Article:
Our last post ended with our arrival at Vers. I thought I’d better stop there as it was turning into a short novel. We had a rude awakening at 8am by the local cash collector banging on the door. Most Aires have a machine which takes coins or credit cards but not this one. The two ladies were more than a match for Gill’s teacher glare so she had to slam the door to make her point. Note to French local authorities – we’re on holiday – collect the cash in the evening!! Both our guidebook, and the notices around the aire said that Thursday was market day in Vers. Well…maybe it is but we couldn’t find it! Vers is three streets, a bridge and a car park and the market was nowhere to be found. The only sight of mild interest was 3 generations of Renaults in the car park and a destination board to Béars which I posted to a gay friend’s Facebook page!
We’d decided to take a run through the Aveyron Gorge so headed for the most picturesque section between St Antonin Noble-Val and Bruniquel. The gorge was beautiful – sorry there aren’t any pics but the roads were a bit tricky with nowhere to park the bus. You meet the strangest people on the road; when we stopped for lunch at St Antonin we found a motorhome-only car park in a lovely setting by the river. There were only a couple of spaces available so we reversed into one of them to find a grumpy elderly French lady gesticulating furiously out of her van’s window in the space next to us. She was livid! It seems we’d upset her by spoiling her view of the van parked on the other side..?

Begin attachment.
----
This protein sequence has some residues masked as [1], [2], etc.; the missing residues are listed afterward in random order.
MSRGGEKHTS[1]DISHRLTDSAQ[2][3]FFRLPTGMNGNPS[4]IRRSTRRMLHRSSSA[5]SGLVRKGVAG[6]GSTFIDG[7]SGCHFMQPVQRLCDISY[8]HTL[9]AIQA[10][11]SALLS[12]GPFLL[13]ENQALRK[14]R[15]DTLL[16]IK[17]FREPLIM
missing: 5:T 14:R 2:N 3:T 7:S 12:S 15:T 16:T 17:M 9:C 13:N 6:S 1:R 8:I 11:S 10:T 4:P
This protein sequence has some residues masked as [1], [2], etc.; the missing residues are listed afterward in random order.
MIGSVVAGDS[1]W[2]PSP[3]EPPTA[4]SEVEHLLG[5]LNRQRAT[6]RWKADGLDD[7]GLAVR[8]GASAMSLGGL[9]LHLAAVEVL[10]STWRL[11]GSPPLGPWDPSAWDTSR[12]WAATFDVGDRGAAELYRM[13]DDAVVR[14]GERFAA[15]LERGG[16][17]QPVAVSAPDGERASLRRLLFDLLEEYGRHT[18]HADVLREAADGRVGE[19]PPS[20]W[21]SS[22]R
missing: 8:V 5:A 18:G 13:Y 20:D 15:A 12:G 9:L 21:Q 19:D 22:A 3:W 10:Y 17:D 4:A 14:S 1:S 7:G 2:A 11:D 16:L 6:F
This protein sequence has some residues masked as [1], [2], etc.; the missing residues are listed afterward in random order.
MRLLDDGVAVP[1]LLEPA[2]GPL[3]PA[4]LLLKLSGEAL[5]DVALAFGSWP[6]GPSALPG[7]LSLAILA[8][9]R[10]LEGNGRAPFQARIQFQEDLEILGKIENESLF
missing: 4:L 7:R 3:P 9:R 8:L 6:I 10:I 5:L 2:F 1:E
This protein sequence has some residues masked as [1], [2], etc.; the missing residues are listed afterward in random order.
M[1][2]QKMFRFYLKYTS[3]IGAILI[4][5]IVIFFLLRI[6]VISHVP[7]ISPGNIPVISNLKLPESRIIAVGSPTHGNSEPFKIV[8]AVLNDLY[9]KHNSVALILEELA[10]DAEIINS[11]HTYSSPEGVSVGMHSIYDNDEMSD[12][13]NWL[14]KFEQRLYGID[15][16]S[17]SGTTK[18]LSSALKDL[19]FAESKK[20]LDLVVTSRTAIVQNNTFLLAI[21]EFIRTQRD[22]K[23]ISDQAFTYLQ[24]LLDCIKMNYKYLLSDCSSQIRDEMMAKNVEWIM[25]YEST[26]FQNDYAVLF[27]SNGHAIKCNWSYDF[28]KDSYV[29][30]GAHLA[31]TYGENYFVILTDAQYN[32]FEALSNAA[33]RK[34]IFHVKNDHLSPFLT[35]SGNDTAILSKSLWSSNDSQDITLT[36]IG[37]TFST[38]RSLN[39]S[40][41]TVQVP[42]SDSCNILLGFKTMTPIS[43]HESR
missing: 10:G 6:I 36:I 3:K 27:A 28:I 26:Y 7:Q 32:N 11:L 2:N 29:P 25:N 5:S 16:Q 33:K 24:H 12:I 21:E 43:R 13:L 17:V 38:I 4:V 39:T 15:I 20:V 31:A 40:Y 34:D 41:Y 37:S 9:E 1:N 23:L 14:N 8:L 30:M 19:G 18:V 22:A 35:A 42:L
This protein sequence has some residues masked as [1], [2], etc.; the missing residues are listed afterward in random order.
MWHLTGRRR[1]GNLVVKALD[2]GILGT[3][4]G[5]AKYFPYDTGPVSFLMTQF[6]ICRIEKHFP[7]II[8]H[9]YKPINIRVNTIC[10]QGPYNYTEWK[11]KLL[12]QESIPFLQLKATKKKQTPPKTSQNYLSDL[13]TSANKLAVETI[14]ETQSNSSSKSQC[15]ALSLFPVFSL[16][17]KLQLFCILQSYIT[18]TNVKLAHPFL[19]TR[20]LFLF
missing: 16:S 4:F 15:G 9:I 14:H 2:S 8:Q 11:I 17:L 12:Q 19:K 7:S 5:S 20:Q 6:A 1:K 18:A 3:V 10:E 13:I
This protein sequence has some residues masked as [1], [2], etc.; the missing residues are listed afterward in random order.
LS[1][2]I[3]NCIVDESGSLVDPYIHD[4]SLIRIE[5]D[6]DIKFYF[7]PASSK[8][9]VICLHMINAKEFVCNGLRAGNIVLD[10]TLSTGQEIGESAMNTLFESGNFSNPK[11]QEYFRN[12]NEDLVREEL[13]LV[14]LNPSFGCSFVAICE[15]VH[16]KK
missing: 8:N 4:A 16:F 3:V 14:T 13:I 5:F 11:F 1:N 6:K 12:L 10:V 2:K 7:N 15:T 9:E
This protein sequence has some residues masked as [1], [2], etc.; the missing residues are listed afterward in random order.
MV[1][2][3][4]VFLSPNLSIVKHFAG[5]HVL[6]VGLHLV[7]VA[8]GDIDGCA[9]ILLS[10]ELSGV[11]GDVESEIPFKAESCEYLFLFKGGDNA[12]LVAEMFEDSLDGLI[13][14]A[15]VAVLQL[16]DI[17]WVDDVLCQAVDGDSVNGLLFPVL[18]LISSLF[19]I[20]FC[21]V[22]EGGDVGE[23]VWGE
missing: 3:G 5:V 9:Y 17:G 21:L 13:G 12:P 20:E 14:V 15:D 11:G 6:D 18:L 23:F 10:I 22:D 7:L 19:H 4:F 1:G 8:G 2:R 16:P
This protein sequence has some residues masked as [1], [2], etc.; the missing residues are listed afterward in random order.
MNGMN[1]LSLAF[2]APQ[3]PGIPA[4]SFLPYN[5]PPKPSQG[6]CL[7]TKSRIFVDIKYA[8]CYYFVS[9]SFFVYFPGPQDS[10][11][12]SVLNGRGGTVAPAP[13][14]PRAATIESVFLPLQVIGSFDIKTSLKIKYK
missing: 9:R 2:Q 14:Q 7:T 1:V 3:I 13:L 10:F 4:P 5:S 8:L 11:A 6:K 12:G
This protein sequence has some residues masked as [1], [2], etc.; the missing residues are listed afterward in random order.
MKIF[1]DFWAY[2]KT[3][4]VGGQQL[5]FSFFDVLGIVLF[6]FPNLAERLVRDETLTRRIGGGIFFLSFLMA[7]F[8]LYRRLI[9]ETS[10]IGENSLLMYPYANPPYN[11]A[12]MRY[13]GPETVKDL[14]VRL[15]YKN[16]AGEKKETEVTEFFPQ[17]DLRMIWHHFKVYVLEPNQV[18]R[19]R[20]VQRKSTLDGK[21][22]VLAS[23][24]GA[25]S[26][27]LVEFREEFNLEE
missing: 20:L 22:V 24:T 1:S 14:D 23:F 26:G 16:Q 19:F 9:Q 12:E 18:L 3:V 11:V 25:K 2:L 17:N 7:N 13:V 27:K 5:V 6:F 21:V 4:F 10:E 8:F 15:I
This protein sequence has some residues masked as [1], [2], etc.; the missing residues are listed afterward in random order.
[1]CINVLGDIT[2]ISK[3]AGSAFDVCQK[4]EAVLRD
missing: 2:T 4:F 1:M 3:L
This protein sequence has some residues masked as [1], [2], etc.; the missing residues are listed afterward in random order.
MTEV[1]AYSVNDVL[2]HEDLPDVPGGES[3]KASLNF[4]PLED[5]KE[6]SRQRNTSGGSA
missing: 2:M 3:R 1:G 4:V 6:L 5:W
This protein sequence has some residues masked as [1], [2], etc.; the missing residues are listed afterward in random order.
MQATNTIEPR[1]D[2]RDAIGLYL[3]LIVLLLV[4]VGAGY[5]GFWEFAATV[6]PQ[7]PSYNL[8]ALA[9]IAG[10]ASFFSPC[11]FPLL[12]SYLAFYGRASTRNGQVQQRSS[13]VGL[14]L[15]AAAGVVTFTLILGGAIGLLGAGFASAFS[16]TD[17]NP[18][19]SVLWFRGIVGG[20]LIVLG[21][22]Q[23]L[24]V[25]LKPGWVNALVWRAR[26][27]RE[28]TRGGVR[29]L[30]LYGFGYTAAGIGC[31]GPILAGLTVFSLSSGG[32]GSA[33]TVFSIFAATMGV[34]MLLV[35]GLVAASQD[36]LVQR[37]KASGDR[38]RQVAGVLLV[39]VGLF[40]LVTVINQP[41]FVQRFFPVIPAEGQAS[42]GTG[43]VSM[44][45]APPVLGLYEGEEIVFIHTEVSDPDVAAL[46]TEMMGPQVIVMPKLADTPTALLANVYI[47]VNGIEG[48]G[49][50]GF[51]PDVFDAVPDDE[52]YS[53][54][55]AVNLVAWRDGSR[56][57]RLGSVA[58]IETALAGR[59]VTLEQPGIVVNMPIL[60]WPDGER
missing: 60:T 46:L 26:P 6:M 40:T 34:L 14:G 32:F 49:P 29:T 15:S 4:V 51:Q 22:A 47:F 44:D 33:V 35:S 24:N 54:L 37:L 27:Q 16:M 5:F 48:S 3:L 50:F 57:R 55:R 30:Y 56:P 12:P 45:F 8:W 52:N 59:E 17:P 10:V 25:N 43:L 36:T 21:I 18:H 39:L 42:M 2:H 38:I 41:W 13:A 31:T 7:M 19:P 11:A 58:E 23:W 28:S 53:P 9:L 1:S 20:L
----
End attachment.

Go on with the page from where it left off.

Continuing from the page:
All the time Gill was making lunch this lady kept popping into the window and shaking her head and making grumpy faces. Our giggles probably didn’t help… In the end we decided enough was enough and closed our kitchen window blind in case she turned our milk sour. Weird folks the French. Weird but mostly lovely. We took a stroll to the river, where what looked like an old water mill was being converted to a youth hostel. When it’s done, the visitors will be treated to a lovely setting with fig trees growing by the river. The fruits weren’t quite ripe or we’d have helped ourselves.